In the last month we have seen several banks and credit unions not only lower the rates of their reward checking accounts but also lower their balance caps. The balance cap is unique to reward checking accounts and is probably overlooked by the average Joe who’s not familiar with reward checking. However, savers know the balance cap is as important as the rate.
The vast majority of reward checking accounts only pay a top rate for balances up to a certain level. For example, some banks pay 2.00% APY for balances up to $25,000. The portion of the balance over $25,000 will typically earn a much lower rate like 0.25%.
One reason for the balance cap is that reward checking accounts are helped by the account holders making debit card purchases. Every reward checking account requires the account holder to make a certain number of debit card purchases each month. The bank receives a small percentage of each debit card purchase through interchange fees. I’ve heard this averages around 1% of the purchase price. So if you make $1,000 of debit card purchases, the bank receives around $10 from the interchange fees. This helps the bank pay the high interest rate.
The problem with debit card purchases is that they don’t always increase with larger balances. Someone with a $25,000 checking balance probably won’t be making 5x the amount of purchases than someone with a $5,000 balance. In summary, the value of debit card usage has diminishing value to the bank as the account balance increases.
When a bank finds that it’s paying out too much interest on its reward checking account, it has three ways to reduce the interest that it pays out:
- Lower the interest rates
- Lower the balance cap to reduce the balances that qualify for the high rate
- Increase the monthly requirements to reduce the number of customers who qualify for the high rate
As I mentioned above, lowering the balance cap is growing more common. Below are some recent examples:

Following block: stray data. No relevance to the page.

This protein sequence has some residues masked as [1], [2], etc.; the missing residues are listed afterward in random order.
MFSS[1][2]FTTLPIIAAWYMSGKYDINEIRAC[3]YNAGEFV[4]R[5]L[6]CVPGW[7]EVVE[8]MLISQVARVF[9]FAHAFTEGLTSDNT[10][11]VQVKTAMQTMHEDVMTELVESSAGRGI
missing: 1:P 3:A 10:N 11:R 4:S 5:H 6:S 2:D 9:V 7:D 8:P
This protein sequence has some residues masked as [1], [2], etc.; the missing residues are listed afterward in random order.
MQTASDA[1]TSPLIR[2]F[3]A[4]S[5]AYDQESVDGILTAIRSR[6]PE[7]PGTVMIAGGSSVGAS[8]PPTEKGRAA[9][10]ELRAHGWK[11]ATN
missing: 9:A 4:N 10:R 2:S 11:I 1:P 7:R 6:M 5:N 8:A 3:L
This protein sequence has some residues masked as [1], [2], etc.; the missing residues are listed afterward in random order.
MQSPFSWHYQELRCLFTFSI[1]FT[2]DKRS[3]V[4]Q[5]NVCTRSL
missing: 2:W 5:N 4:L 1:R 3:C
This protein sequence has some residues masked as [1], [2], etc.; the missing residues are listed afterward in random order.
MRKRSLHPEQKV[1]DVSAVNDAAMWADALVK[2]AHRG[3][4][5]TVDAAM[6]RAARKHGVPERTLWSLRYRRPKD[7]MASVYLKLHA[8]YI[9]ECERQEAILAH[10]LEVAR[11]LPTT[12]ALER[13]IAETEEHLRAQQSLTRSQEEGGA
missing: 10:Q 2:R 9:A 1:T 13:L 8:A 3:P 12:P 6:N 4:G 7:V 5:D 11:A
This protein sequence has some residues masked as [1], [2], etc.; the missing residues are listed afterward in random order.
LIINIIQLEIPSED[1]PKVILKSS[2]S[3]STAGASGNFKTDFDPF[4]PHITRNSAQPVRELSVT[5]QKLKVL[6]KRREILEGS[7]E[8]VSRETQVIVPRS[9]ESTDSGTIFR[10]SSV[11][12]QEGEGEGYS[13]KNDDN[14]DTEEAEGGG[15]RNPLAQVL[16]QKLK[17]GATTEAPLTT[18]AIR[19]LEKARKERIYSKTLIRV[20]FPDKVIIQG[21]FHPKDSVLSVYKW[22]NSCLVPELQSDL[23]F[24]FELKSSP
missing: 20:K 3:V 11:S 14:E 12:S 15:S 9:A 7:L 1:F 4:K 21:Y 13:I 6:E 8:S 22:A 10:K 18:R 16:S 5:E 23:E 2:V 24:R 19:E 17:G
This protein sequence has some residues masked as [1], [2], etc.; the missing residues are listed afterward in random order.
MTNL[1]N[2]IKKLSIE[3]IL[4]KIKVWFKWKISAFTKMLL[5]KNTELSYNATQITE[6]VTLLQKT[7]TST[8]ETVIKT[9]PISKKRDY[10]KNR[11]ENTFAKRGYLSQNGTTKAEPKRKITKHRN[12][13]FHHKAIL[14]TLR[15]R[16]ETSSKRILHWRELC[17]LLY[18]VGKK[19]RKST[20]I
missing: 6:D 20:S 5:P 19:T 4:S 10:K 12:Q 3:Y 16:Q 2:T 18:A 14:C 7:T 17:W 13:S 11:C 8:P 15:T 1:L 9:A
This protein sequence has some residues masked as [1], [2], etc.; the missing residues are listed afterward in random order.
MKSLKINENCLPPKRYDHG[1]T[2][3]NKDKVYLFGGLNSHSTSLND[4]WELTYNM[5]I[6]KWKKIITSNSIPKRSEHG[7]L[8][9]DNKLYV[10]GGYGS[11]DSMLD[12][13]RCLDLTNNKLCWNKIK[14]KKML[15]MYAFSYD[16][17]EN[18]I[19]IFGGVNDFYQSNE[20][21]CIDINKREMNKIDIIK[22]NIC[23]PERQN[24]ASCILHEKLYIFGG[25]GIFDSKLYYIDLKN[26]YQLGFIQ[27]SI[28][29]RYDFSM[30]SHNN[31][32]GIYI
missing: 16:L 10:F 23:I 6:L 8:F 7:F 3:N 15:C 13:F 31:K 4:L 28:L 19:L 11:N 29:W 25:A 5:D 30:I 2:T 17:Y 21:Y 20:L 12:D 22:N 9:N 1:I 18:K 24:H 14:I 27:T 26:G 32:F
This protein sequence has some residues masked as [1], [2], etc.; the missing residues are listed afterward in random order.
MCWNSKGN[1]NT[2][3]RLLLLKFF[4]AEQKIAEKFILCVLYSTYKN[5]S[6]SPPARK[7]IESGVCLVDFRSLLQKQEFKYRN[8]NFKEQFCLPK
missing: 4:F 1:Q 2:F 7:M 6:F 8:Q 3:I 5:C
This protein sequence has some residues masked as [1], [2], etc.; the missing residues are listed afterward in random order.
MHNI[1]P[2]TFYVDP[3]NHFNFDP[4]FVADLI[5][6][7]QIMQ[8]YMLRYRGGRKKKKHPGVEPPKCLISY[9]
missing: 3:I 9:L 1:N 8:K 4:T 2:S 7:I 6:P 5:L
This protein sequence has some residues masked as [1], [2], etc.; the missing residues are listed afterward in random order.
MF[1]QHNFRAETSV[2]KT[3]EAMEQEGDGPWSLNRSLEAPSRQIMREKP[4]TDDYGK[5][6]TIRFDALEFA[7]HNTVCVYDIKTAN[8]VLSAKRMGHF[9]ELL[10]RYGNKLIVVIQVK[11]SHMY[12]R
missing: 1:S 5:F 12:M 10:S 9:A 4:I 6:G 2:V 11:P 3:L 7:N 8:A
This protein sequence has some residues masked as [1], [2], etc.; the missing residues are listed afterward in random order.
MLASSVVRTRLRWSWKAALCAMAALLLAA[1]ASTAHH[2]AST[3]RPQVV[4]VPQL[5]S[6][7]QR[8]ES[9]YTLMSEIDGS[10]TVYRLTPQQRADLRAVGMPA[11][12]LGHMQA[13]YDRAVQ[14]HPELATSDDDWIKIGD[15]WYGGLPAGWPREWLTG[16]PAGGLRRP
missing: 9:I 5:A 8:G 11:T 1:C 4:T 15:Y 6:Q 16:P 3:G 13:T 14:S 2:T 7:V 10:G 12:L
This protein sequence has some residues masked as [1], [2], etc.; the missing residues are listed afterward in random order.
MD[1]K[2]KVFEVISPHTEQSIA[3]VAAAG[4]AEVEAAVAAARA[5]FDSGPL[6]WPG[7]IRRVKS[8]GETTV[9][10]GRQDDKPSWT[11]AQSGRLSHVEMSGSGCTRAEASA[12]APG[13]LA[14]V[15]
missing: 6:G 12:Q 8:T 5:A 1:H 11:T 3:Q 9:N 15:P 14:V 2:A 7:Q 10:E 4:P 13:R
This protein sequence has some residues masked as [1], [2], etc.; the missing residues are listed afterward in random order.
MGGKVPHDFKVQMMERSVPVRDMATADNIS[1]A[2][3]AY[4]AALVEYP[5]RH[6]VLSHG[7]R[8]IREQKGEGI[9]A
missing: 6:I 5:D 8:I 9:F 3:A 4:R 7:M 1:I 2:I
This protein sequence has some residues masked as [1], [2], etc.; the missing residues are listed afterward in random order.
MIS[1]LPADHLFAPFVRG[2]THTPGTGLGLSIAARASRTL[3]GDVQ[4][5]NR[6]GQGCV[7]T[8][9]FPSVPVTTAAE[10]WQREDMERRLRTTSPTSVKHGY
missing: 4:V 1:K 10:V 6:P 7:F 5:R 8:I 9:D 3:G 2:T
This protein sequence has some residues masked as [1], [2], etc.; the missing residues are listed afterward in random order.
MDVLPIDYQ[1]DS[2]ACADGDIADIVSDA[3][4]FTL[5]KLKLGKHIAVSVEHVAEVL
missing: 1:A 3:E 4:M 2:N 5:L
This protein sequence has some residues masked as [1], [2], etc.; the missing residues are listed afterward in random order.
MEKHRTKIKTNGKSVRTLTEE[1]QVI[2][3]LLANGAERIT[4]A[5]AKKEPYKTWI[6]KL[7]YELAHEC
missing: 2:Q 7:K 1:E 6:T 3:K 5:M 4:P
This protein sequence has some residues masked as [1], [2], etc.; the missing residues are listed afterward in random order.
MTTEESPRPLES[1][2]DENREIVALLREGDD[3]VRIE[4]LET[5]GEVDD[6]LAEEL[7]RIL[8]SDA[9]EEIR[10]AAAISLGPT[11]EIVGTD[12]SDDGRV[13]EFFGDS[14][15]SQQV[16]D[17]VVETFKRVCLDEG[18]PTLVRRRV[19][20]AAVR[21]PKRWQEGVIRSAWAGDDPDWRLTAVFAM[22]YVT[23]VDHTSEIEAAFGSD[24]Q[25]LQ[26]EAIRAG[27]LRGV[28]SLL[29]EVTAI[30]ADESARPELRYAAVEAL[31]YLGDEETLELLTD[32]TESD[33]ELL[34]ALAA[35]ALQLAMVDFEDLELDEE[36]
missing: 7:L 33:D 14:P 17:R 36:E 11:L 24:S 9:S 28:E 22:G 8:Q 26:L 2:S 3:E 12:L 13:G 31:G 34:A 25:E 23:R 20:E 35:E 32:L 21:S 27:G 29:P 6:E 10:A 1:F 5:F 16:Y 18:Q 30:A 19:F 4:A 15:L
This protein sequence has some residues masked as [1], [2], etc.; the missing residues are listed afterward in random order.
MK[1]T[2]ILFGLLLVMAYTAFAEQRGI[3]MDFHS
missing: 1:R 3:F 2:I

- Halliburton Employees Credit Union - Cap falling from $25K to $20K effective 4/1/2013.
- First Commercial Bank (OK) - Cap falling from $25K to $15K effective 4/1/2013.
- Nicolet National Bank - Cap falling from $25K to $15K effective 4/1/2013.
- Heritage Credit Union - Cap fell from $25K to $20K.
- First National Bank of Broken Arrow - Cap fell from $15K to $10K.
Thanks to DA members who have been posting on these balance cap reductions in the reward checking forum.
The important question for savers is how low of a balance cap will you tolerate. If you have $100K of liquid savings, I’m sure the $10K balance cap doesn't look appealing. Unfortunately, I’m seeing more reward checking accounts with even lower balance caps. One reward checking account that used to be popular is the Consumers Credit Union Rewards Checking Account. Last year the balance cap fell from $10K to $5K. It still pays a competitive rate of 3.09% APY, but the low balance cap is a major downside. Some of the new reward checking accounts that are being launched by credit unions only have a $5K balance cap. These include the Kasasa Cash accounts from Altier Credit Union and from Coastline Federal Credit Union.
Poll: What’s the Lowest Balance Cap That You Can Tolerate?
I thought a new poll that asks this question would be interesting. I’ve asked similar ones in the past. Do you tolerate lower caps now since rates and caps have continued to fall? It seems like a $15K cap is more tolerable now than two years ago.
Reward Checking Overview
If you’re not familiar with reward checking accounts, this reward checking overview should be useful. To find reward checking accounts in your state and that are available nationwide, please refer to the reward checking table.